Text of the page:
Take time off. When asked if he wrote every day, William Golding once said, “Yes, when I’m writing.” Musicians are notorious for practicing until they’re numb; writers count words obsessively.  I became a better player near the end of my career, when my schedule required some time away from the horn. My writing improved when I decided to take off a couple of times a year, as much as was practical over the summer and the holidays. Not only does it recharge my batteries, it keeps my daily routine from becoming flabby, as I had now have self-imposed, if soft, deadlines.

Give yourself permission to miss. Charlie meant notes. Playing to be “correct” precludes beauty. Hitting every note on the page is not music, just as the printed sheet is not music: it’s the map that shows where the music is. Those who try to create a great performance rather than settle for ordinary will sometimes overstep. That’s fine, pick your spots where you have to play safe, and go for it whenever possible. When writing, push the envelope. It won’t always work—that’s what drafts and editors are for—but that’s where the improvements are.

There is such a thing as “good enough.” Charlie and I were working on the first movement of Mahler’s Second Symphony, a big brass climax with repeated high Gs leading up to a high C. This was not in my wheelhouse—I had a nice sound, not much in the way of chops—and I routinely missed the C. We worked it a bit—Charlie “gave me permission” to miss the C, and I nailed it. We both sat there for a few seconds before he gave me one of my two greatest compliments as a musician: “I can’t play it any better than that. Now do it again to lock it in.”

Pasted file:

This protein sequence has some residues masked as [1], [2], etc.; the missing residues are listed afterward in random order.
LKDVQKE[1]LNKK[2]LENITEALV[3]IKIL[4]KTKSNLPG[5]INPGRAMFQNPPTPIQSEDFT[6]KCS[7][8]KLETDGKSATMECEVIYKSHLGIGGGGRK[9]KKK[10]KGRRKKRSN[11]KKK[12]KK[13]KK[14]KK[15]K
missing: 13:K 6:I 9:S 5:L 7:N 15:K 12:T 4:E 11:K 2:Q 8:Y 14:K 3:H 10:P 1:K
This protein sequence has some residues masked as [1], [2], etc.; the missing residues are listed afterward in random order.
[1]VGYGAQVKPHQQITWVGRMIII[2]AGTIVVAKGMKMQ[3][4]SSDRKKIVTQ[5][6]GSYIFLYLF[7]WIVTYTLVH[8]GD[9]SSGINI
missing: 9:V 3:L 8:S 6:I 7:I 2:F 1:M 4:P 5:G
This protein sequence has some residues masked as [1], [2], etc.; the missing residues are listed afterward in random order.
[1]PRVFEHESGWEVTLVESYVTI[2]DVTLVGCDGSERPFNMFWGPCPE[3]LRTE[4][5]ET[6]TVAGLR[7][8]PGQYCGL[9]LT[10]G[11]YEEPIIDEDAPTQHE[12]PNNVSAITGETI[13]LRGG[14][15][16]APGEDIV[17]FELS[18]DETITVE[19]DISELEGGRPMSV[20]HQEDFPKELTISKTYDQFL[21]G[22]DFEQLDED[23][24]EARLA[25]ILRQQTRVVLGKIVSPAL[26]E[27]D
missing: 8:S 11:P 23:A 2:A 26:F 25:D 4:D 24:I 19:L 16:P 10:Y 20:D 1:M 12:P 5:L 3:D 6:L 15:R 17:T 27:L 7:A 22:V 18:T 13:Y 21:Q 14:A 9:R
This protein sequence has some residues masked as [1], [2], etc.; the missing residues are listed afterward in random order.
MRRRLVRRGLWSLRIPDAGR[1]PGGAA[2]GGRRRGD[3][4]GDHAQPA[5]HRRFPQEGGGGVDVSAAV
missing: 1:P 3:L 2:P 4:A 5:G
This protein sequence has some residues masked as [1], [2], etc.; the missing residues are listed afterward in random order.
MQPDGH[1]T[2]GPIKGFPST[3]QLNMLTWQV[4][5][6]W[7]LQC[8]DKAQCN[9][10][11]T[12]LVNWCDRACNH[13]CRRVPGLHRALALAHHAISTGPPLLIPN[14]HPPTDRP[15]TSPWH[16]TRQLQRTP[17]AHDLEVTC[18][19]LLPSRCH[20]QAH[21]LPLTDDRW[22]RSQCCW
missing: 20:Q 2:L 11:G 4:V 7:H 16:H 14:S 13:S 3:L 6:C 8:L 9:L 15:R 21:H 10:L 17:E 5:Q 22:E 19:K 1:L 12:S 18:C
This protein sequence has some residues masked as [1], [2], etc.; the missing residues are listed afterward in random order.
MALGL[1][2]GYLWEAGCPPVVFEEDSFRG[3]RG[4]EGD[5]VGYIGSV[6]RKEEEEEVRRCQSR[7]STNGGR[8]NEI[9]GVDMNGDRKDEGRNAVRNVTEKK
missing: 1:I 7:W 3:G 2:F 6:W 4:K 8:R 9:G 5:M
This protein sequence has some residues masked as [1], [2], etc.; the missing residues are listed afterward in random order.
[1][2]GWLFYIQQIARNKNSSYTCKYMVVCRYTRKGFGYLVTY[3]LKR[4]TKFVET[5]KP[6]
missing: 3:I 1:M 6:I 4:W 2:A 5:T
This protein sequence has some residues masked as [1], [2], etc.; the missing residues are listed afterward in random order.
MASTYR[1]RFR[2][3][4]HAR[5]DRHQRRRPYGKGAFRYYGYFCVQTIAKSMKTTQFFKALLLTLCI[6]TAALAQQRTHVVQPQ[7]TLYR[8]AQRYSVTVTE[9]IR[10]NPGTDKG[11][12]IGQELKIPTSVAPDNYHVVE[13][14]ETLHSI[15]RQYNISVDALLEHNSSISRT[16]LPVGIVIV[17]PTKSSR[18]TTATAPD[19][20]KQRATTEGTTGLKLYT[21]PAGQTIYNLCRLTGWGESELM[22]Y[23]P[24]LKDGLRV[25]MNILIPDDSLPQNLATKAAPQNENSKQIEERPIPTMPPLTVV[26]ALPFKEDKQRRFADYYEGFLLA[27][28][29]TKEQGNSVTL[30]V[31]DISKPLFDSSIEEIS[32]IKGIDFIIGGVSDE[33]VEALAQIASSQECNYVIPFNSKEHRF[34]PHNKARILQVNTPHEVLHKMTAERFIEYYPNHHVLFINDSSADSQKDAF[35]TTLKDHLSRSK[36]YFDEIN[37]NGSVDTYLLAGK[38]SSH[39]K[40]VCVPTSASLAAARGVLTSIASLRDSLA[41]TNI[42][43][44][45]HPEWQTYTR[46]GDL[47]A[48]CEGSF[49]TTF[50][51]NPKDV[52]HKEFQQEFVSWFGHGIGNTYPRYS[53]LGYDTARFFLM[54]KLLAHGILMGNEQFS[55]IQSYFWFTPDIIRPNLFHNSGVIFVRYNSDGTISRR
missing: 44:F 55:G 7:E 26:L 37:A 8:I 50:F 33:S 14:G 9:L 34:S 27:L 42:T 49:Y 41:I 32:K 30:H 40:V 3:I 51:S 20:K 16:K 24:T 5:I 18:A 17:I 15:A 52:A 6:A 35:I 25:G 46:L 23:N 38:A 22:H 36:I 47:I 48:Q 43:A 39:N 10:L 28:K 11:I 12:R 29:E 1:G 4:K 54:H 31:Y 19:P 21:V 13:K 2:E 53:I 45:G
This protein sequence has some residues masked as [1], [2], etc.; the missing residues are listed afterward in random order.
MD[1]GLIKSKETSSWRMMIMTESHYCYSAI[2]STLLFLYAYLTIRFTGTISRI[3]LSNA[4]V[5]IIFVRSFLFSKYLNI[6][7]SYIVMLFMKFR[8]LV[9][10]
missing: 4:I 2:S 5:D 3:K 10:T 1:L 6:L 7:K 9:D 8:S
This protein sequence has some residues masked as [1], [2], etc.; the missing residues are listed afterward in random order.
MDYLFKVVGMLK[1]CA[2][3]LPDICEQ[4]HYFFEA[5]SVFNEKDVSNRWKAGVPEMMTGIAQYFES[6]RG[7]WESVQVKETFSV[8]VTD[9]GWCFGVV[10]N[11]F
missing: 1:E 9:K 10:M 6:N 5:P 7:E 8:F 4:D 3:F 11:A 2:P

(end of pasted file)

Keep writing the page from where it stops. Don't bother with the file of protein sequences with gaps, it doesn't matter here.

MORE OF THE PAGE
And I shit the bed on the C.

Charlie gave me a look and said, “Couldn’t leave it alone, could you? Had to make it better. You could’ve won auditions playing it like the other time. That was good enough.”

As writers who may redraft, we are all prone to try to over-improve things. Learn when what you have is as good as you can write it. Maybe it’s not as good as James Lee Burke. (It won’t be.) Learn to accept what’s good enough, and learn it well, because no one can teach you.

Monday, July 21, 2014

More Movies, Movies, Movies

Picking up where I left off last week:

Farewell, My Lovely. (1975) I never did find a DVD here, but a friend posted a YouTube link and I watched it there. More than a little disappointing. No one, to my knowledge, has ever filmed a Chandler book that did justice to the original material. The first attempt, Bogart’s The Big Sleep, tip-toed around what the Hayes Office would allow as well as it could. This did not allow it to include underground